Philosophy, Rotten Meta-Theory, Bullshit


Skholiast (Speculum Criticum Traditionis) has an interesting post about bullshit and philosophy, prompted in part by Rogers Albritton’s remarks about rotten meta-theory (discussed here):

The bullshitter, as the one who is, not a liar, but indifferent to whether their utterances are true or false, is in some way the inverse of the poet (who “Nothing affirmeth and therefore never lieth”), because this indifference is not a sublimation in the service of something higher (and to which one must metaphorically extend the category truth), but a willful repression for the sake of something lower (reputation, career, getting the sex object into bed).

One of the greatest struggles I have, philosophically speaking, is wedding the seriousness of philosophy with the humility incumbent upon finitude. This constantly risks a kind of bullshit, as Albritton sees; one devotes a love to work one cannot ultimately believe in. (It is here that I’d locate the close kinship between philosophy and scientific method, which must also remain corrigible.

Or as Faulker so aptly put it, “”The measure of a writer isn’t success,  but how hard he tried to do what he knew he couldn’t do.”

Is Slavoj Zizek more than the pair of carats in his surname?


I’m going to go with probably not.  In a post entitled “Slavoj Zizek wants to See a Bloodbath,” Justin E.H. Smith suggests:

Žižek’s shtick works for a number of reasons among readers who are not ordinarily receptive to calls to the barricades. One is that he is a clown, that he cuts his Leninism with enough sweet stuff about Jennifer Lopez and whatever other trash passes across his hotel TV screens that readers can easily assume to be a put-on every bit that they are not inclined to accept. Another reason, obviously, is the way he plays on his foreignness. He’s been through it, Western readers will tell themselves, and has surely earned the right to hold forth on these matters. But anyone who would joke that the only position he would accept in the Slovenian government is that of chief of secret police evidently has not been through it quite enough. Slovenia was the freest republic of the freest federal state in the socialist bloc: the Switzerland of Yugoslavia, as Slobodan Milošević once scoffed. This does not mean it was always easy to be a Lacanian intellectual in Ljubljana during the Tito era, but the sort of inconvenience Žižek faced is categorically different than, say, the Stalinist show trials in the Soviet Union of the 1930s (made possible, of course, by the secret police).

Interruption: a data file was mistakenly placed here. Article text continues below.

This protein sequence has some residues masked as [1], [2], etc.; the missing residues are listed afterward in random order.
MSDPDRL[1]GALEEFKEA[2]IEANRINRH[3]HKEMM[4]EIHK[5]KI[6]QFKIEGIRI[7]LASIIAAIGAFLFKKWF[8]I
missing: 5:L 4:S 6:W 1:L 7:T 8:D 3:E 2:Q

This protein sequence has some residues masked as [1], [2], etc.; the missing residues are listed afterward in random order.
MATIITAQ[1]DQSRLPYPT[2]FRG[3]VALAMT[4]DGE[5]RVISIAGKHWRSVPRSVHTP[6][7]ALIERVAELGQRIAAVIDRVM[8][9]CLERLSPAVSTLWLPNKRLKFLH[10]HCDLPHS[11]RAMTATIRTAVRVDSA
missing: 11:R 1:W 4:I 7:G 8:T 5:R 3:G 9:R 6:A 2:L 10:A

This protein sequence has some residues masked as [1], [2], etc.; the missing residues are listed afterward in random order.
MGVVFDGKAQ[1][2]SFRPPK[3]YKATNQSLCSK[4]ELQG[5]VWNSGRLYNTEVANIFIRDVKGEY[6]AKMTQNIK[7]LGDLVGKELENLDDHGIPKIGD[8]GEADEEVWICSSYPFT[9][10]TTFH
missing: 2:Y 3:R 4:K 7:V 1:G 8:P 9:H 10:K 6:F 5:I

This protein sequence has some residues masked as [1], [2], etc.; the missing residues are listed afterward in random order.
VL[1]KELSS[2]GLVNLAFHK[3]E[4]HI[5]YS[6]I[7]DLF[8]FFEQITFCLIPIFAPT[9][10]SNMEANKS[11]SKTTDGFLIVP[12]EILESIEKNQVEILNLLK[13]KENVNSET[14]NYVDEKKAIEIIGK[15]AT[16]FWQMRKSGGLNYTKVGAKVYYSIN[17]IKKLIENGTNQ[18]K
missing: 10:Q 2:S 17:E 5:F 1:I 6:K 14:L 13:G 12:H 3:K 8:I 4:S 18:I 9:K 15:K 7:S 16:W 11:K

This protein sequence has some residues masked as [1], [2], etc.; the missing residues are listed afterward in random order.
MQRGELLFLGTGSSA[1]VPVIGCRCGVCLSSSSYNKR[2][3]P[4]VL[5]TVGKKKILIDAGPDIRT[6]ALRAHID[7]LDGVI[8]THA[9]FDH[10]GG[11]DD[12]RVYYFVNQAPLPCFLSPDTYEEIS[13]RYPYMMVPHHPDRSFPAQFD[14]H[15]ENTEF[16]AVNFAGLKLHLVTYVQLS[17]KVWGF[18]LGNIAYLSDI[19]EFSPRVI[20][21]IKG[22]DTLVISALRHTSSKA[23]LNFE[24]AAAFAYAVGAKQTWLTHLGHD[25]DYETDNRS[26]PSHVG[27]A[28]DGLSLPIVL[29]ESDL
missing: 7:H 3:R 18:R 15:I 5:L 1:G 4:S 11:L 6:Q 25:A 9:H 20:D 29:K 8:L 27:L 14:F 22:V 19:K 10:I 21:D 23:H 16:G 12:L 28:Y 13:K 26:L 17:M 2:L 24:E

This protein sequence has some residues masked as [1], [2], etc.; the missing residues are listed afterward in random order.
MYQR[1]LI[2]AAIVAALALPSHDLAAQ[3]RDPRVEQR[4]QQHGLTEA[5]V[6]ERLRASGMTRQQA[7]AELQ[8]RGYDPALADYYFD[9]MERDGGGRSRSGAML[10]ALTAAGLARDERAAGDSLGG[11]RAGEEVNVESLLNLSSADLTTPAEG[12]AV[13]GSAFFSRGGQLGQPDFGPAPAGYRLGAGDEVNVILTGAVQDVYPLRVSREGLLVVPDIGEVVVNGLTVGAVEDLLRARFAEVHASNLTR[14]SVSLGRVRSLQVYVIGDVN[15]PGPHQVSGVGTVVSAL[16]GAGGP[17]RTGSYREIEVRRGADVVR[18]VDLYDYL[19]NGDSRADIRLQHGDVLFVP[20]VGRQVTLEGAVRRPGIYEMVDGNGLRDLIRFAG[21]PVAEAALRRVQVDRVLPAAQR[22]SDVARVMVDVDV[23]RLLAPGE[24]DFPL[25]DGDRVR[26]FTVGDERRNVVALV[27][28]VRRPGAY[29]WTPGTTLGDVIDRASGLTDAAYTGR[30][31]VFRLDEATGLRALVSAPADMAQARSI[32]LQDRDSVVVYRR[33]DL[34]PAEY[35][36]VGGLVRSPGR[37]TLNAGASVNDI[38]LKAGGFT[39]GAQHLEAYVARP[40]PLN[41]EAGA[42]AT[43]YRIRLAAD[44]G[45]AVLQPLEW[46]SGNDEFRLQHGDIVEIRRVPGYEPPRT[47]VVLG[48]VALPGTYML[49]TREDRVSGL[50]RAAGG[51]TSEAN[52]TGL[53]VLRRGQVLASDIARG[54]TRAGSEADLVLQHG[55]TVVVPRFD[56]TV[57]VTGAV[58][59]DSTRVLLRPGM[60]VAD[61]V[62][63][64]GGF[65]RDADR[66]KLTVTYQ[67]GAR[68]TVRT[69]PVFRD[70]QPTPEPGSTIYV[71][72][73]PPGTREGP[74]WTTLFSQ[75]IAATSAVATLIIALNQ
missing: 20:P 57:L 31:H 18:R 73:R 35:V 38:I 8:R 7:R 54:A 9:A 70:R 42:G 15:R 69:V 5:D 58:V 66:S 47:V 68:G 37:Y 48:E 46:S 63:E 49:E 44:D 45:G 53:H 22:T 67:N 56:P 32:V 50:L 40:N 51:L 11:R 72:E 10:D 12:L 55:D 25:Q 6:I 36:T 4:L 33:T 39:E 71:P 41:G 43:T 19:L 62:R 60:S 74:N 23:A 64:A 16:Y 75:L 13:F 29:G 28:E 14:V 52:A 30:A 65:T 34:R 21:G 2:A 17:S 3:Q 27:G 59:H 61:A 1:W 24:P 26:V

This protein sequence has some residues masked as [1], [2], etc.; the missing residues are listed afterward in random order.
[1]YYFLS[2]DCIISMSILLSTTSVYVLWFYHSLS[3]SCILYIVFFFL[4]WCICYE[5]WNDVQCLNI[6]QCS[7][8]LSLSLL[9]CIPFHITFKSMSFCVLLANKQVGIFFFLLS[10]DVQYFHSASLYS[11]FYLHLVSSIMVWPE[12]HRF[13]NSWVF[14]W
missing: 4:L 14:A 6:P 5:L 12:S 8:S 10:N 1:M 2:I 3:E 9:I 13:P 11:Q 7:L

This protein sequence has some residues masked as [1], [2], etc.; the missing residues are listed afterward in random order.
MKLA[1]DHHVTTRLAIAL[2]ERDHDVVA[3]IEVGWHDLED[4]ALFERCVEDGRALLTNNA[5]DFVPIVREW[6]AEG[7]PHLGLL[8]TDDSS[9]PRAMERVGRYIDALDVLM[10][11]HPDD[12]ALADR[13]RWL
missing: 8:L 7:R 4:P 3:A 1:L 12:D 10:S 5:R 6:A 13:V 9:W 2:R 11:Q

Žižek, I mean, is not speaking from any particular position of experience when he suggests that there is something to be salvaged from the legacy of the Bolshevik revolution. When he suggests that what is to be salvaged is the very most brutal part of that legacy, moreover, he is just being flippant, and Western readers should not let him get away with it simply on the grounds that he has funny accent marks in his last name.

File Under…


…Things I don’t care about.

Just got this, which didn’t make it through the comment filter (note that he’s making a MAJOR appearance, not just a mere appearance AND the stupid invocation to “hide your tulips.” Ack):

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HIDE YOUR TULIPS, ŽIŽEK IS COMING!
Slavoj Žižek reveals the signs of the coming apocalypse… Continue reading

Accountability Regimes and Academic Life


Great article by Gaye Tuchman in the Chronicle of Higher Ed, “The Future of Wannabe U,” in which she continues her analysis of the accountability regime that drives the academic life:

Annually, other job and tenure candidates list how many articles and books they have published, how many talks they have delivered (including how many to which they were invited, and by whom), how many students they have advised and taught. Now and again, senior professors, writing letters to evaluate a candidate’s suitability to get or keep a job, provide their own lists. Sometimes they, too, are so intent on constructing them that they forget to discuss a candidate’s intellectual contributions. Last year, when presenting a distinguished-research award, a top Wannabe administrator noted that the recipient had published well more than 100 articles. He never said why those articles mattered. Continue reading